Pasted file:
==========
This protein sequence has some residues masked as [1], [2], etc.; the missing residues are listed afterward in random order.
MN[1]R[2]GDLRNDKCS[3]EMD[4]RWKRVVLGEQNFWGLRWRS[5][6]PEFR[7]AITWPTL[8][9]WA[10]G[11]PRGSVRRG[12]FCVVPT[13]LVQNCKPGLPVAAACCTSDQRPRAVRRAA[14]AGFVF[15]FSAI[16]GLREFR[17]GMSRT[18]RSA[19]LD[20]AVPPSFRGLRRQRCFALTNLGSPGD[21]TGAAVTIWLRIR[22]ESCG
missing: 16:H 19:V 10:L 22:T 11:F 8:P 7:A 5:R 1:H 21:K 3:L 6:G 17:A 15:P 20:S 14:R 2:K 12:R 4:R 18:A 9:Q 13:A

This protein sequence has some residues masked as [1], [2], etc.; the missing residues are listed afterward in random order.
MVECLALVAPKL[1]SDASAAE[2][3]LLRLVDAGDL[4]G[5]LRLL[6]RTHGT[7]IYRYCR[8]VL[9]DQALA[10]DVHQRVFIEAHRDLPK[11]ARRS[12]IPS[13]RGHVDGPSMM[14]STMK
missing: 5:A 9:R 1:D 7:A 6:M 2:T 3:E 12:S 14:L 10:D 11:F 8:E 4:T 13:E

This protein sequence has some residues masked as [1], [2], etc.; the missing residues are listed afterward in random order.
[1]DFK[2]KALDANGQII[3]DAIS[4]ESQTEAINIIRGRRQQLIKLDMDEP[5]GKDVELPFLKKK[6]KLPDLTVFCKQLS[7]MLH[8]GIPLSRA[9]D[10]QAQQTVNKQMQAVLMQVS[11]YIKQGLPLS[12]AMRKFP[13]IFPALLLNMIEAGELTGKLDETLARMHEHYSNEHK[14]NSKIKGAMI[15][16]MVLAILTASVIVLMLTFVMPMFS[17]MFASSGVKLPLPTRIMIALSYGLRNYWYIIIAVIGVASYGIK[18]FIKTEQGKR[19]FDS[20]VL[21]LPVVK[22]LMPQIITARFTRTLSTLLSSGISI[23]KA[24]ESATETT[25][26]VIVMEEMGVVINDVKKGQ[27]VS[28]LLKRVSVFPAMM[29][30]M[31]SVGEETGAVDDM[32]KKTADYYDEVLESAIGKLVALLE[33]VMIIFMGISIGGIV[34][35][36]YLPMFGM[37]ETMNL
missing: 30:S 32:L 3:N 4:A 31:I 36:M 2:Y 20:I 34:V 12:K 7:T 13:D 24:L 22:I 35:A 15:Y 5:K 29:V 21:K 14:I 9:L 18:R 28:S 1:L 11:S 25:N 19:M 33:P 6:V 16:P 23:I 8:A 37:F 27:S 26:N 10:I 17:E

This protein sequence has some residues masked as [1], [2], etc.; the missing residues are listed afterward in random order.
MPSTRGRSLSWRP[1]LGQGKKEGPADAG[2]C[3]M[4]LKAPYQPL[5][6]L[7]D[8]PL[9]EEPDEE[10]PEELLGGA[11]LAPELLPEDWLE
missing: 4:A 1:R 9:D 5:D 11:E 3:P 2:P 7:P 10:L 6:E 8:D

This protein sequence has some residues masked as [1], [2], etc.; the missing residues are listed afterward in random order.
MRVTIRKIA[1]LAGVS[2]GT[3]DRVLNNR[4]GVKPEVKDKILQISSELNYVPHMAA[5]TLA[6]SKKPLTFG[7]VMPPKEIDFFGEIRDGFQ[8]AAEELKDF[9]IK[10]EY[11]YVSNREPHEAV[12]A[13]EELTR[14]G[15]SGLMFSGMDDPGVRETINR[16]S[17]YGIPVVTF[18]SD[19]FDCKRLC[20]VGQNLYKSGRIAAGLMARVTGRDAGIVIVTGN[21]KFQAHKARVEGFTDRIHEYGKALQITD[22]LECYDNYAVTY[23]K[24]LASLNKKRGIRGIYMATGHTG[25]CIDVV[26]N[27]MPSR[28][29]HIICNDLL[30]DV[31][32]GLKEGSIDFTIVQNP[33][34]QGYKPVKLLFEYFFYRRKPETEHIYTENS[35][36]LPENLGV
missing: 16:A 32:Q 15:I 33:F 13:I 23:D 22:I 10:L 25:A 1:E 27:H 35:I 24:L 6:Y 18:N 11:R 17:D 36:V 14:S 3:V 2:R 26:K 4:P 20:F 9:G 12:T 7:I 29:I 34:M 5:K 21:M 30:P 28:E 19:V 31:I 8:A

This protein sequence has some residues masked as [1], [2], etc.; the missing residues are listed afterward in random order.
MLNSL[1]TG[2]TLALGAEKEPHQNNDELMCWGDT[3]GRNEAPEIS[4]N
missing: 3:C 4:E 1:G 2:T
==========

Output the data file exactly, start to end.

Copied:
This protein sequence has some residues masked as [1], [2], etc.; the missing residues are listed afterward in random order.
MN[1]R[2]GDLRNDKCS[3]EMD[4]RWKRVVLGEQNFWGLRWRS[5][6]PEFR[7]AITWPTL[8][9]WA[10]G[11]PRGSVRRG[12]FCVVPT[13]LVQNCKPGLPVAAACCTSDQRPRAVRRAA[14]AGFVF[15]FSAI[16]GLREFR[17]GMSRT[18]RSA[19]LD[20]AVPPSFRGLRRQRCFALTNLGSPGD[21]TGAAVTIWLRIR[22]ESCG
missing: 16:H 19:V 10:L 22:T 11:F 8:P 7:A 5:R 1:H 21:K 3:L 6:G 17:A 15:P 20:S 14:R 2:K 12:R 4:R 18:A 9:Q 13:A

This protein sequence has some residues masked as [1], [2], etc.; the missing residues are listed afterward in random order.
MVECLALVAPKL[1]SDASAAE[2][3]LLRLVDAGDL[4]G[5]LRLL[6]RTHGT[7]IYRYCR[8]VL[9]DQALA[10]DVHQRVFIEAHRDLPK[11]ARRS[12]IPS[13]RGHVDGPSMM[14]STMK
missing: 5:A 9:R 1:D 7:A 6:M 2:T 3:E 12:S 14:L 10:D 11:F 8:E 4:T 13:E

This protein sequence has some residues masked as [1], [2], etc.; the missing residues are listed afterward in random order.
[1]DFK[2]KALDANGQII[3]DAIS[4]ESQTEAINIIRGRRQQLIKLDMDEP[5]GKDVELPFLKKK[6]KLPDLTVFCKQLS[7]MLH[8]GIPLSRA[9]D[10]QAQQTVNKQMQAVLMQVS[11]YIKQGLPLS[12]AMRKFP[13]IFPALLLNMIEAGELTGKLDETLARMHEHYSNEHK[14]NSKIKGAMI[15][16]MVLAILTASVIVLMLTFVMPMFS[17]MFASSGVKLPLPTRIMIALSYGLRNYWYIIIAVIGVASYGIK[18]FIKTEQGKR[19]FDS[20]VL[21]LPVVK[22]LMPQIITARFTRTLSTLLSSGISI[23]KA[24]ESATETT[25][26]VIVMEEMGVVINDVKKGQ[27]VS[28]LLKRVSVFPAMM[29][30]M[31]SVGEETGAVDDM[32]KKTADYYDEVLESAIGKLVALLE[33]VMIIFMGISIGGIV[34][35][36]YLPMFGM[37]ETMNL
missing: 30:S 32:L 3:N 4:A 31:I 36:M 2:Y 20:I 34:V 12:K 7:T 13:D 24:L 22:I 35:A 15:Y 5:K 29:V 21:K 14:I 9:L 18:R 28:S 1:L 11:S 25:N 19:M 33:P 6:V 16:P 23:I 8:A 37:F 27:S 26:N 10:I 17:E

This protein sequence has some residues masked as [1], [2], etc.; the missing residues are listed afterward in random order.
MPSTRGRSLSWRP[1]LGQGKKEGPADAG[2]C[3]M[4]LKAPYQPL[5][6]L[7]D[8]PL[9]EEPDEE[10]PEELLGGA[11]LAPELLPEDWLE
missing: 4:A 1:R 9:D 5:D 11:E 3:P 2:P 7:P 10:L 6:E 8:D

This protein sequence has some residues masked as [1], [2], etc.; the missing residues are listed afterward in random order.
MRVTIRKIA[1]LAGVS[2]GT[3]DRVLNNR[4]GVKPEVKDKILQISSELNYVPHMAA[5]TLA[6]SKKPLTFG[7]VMPPKEIDFFGEIRDGFQ[8]AAEELKDF[9]IK[10]EY[11]YVSNREPHEAV[12]A[13]EELTR[14]G[15]SGLMFSGMDDPGVRETINR[16]S[17]YGIPVVTF[18]SD[19]FDCKRLC[20]VGQNLYKSGRIAAGLMARVTGRDAGIVIVTGN[21]KFQAHKARVEGFTDRIHEYGKALQITD[22]LECYDNYAVTY[23]K[24]LASLNKKRGIRGIYMATGHTG[25]CIDVV[26]N[27]MPSR[28][29]HIICNDLL[30]DV[31][32]GLKEGSIDFTIVQNP[33][34]QGYKPVKLLFEYFFYRRKPETEHIYTENS[35][36]LPENLGV
missing: 16:A 32:Q 15:I 33:F 13:I 23:D 22:I 10:L 25:A 1:E 27:H 35:I 24:L 6:Y 18:N 11:R 17:D 36:V 14:S 3:V 2:R 26:K 4:P 20:F 9:G 12:T 7:I 29:I 34:M 5:K 21:M 30:P 28:E 19:V 31:I 8:A

This protein sequence has some residues masked as [1], [2], etc.; the missing residues are listed afterward in random order.
MLNSL[1]TG[2]TLALGAEKEPHQNNDELMCWGDT[3]GRNEAPEIS[4]N
missing: 3:C 4:E 1:G 2:T